A Life Course Approach to Racial/Ethnic and Sex/Gender Disparities in Sleep Duration and Implications on Cardiometabolic Risk in Adulthood


Saelee, Ryan (2021). A Life Course Approach to Racial/Ethnic and Sex/Gender Disparities in Sleep Duration and Implications on Cardiometabolic Risk in Adulthood.


Cardiometabolic diseases remain the leading causes of morbidity and mortality in the U.S. with sleep as a significant risk factor. Race and sex disparities in sleep duration have been documented, with limited studies examining these disparities across developmental periods. Additionally, few studies have explored the impact of sleep duration across the life span on adult cardiometabolic risk factors (CRFs). Furthermore, racial disparities in adolescent sleep are well established but contributors of these disparities are largely unknown. This dissertation sought to address these gaps using data from the National Longitudinal Study of Adolescent to Adult Health.

Aim 1 examined whether neighborhood (socioeconomic disadvantage, social cohesion, and safety) and household (socioeconomic status (HSES) and single parent household) environments mediated racial differences in adolescent sleep duration. Results suggested, although HSES partially explained racial disparities, higher HSES was positively associated with short sleep duration. Future work should explore mechanisms linking varying levels of HSES to short sleep duration within each racial/ethnic group and identify buffers to reduce the detrimental impacts of HSES on sleep.

Aim 2 investigated racial/ethnic and sex/gender differences in sleep duration trajectories from adolescence to adulthood. Three trajectory types by race and sex were found: 1) Consistent Increasing Short Sleepers (i.e., increasing probability of short sleep into adulthood); 2) Late Onset Short Sleepers (i.e., no probability of short sleep in adolescence, but in adulthood); and 3) Early Onset Short Sleepers (i.e., declining probability of short sleep from adolescence into adulthood). The prevalence of Consistent Increasing Short Sleepers was highest among African American males, Late Onset Short Sleepers was highest among White females, and Early Onset Short Sleepers was the greatest among Latinx males.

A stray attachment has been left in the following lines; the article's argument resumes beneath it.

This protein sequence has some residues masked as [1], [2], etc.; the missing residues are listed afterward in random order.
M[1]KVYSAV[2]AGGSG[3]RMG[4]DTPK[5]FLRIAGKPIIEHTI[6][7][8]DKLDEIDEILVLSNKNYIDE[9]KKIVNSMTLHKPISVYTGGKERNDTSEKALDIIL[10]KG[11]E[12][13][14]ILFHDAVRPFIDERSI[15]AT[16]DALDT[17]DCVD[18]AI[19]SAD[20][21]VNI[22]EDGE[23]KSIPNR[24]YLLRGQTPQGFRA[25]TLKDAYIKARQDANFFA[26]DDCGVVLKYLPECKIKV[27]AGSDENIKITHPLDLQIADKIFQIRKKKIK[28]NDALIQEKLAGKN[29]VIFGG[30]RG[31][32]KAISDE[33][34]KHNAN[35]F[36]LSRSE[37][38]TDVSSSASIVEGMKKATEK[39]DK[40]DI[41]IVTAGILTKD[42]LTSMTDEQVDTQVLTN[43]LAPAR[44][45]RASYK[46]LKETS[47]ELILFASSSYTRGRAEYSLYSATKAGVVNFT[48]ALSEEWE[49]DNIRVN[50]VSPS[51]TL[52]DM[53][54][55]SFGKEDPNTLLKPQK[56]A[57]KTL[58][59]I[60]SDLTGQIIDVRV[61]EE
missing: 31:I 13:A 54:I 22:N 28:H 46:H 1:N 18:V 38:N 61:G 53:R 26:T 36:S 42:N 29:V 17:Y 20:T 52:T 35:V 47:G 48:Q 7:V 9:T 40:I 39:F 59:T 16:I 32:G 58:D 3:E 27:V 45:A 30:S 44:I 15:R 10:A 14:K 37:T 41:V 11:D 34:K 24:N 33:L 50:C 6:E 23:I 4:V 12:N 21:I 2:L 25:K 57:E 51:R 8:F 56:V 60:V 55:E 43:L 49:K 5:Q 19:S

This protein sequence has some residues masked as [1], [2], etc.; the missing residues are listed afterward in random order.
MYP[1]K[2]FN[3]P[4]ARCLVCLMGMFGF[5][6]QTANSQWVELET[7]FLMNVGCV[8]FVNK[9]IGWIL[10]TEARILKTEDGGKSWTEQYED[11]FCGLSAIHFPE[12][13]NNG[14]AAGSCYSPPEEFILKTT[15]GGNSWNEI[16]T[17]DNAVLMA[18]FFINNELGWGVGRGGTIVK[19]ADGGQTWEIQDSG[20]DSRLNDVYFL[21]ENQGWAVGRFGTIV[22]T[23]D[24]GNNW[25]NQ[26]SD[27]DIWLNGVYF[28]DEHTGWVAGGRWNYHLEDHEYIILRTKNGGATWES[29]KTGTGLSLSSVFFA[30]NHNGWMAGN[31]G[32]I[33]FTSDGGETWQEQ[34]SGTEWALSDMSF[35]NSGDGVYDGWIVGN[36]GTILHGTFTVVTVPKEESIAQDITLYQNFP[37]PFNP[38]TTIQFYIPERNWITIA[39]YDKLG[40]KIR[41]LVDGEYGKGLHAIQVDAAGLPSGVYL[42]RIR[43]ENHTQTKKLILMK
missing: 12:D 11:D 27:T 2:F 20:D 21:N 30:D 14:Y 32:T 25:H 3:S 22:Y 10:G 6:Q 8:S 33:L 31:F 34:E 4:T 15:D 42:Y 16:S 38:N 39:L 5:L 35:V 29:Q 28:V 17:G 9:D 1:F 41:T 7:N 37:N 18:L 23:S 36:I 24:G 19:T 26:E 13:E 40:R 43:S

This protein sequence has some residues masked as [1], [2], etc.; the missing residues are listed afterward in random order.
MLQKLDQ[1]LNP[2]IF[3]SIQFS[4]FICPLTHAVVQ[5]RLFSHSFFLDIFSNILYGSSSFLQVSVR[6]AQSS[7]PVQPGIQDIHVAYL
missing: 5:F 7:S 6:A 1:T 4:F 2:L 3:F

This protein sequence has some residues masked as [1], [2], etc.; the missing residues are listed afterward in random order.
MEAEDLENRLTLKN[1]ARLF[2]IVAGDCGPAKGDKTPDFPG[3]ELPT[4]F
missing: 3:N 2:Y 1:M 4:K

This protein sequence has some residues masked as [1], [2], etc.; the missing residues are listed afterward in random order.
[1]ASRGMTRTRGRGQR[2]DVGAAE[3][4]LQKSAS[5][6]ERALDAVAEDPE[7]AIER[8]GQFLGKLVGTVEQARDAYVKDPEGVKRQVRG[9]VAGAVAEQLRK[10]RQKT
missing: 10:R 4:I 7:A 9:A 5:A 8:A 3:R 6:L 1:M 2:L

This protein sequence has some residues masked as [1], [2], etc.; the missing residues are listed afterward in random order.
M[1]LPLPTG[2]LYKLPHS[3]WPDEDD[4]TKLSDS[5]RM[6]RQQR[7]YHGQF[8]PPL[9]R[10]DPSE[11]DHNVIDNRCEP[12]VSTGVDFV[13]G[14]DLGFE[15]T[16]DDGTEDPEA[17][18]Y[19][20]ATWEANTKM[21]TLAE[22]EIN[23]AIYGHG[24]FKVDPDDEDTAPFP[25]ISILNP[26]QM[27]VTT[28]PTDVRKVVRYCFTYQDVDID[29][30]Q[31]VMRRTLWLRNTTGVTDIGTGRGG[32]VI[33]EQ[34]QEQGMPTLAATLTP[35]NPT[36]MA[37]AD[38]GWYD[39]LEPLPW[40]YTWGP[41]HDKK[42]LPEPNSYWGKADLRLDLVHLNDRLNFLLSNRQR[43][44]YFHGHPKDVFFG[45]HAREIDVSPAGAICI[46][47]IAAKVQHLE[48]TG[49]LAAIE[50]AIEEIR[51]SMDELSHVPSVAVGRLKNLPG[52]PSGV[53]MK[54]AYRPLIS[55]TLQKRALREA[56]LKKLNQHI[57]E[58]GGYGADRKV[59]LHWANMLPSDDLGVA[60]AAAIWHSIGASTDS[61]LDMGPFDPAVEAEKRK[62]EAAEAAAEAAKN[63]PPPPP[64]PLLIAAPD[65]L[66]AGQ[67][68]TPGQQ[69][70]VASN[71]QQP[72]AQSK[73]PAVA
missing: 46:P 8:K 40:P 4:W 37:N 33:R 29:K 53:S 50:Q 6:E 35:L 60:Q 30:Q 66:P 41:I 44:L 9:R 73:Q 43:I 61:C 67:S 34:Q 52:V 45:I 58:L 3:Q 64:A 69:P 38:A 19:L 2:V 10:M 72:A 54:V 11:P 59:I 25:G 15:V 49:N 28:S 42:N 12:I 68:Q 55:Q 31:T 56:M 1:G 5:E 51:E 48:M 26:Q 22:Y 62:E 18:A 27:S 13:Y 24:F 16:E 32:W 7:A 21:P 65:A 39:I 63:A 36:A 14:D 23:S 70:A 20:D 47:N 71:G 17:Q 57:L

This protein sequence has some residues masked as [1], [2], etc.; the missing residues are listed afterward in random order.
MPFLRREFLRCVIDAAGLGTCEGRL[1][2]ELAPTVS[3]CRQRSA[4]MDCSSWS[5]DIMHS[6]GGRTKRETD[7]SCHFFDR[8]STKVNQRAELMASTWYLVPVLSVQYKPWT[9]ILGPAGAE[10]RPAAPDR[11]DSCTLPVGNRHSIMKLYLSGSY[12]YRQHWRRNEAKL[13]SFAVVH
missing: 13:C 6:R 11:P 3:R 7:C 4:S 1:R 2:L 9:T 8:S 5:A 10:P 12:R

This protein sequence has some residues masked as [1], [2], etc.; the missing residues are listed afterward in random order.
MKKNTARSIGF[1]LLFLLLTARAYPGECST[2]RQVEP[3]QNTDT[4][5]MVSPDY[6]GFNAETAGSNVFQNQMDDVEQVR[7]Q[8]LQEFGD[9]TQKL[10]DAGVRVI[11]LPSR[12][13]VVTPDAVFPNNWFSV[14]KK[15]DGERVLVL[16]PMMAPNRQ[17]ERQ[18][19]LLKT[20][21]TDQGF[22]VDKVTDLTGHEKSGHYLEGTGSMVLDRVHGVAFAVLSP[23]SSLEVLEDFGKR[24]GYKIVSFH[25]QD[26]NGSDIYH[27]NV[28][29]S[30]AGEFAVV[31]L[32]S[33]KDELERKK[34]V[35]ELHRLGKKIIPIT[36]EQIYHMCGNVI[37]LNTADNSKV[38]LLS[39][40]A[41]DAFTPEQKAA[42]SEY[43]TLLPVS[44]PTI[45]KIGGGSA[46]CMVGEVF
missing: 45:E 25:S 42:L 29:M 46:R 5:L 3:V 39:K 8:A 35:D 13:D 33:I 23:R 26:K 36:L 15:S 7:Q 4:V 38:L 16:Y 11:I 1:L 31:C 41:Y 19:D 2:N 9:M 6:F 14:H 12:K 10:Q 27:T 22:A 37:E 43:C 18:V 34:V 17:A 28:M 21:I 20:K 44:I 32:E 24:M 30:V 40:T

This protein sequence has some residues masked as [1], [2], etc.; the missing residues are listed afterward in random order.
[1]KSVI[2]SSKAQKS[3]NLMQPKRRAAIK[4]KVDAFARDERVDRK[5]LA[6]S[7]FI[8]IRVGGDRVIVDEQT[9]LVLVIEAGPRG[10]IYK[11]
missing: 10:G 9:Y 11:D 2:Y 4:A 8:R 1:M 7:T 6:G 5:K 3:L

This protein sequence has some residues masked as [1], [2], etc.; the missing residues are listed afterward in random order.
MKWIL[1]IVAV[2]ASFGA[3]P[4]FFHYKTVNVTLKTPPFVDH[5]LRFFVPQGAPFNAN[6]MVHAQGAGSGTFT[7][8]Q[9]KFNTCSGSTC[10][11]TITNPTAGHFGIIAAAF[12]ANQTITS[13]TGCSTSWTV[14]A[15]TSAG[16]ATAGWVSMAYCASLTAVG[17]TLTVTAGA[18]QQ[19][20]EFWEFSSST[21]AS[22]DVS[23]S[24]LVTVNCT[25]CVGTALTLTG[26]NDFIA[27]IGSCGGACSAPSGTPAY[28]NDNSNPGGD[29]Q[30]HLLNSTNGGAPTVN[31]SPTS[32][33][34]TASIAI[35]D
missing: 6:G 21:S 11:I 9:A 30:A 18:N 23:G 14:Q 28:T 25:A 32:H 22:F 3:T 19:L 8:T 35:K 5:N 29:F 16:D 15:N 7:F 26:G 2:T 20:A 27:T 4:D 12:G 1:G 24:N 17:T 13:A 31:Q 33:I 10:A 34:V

Aim 3 assessed racial/ethnic and sex/gender differences in the association between sleep duration trajectories and adult CRFs. Females, regardless of race, and White males with a Consistent Increasing Short Sleeper trajectory generally had a lower prevalence of CRFs than Early or Late Onset Short Sleepers. There was a higher prevalence of dyslipidemia for African American males and elevated C-reactive protein for Latinx males among Early and Late Onset Short Sleepers.

Altogether, findings highlight the need for a life course approach and intervention during adolescence to improve adult cardiometabolic health.





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Saelee, Ryan

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Suglia, Shakira F.

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Emory University

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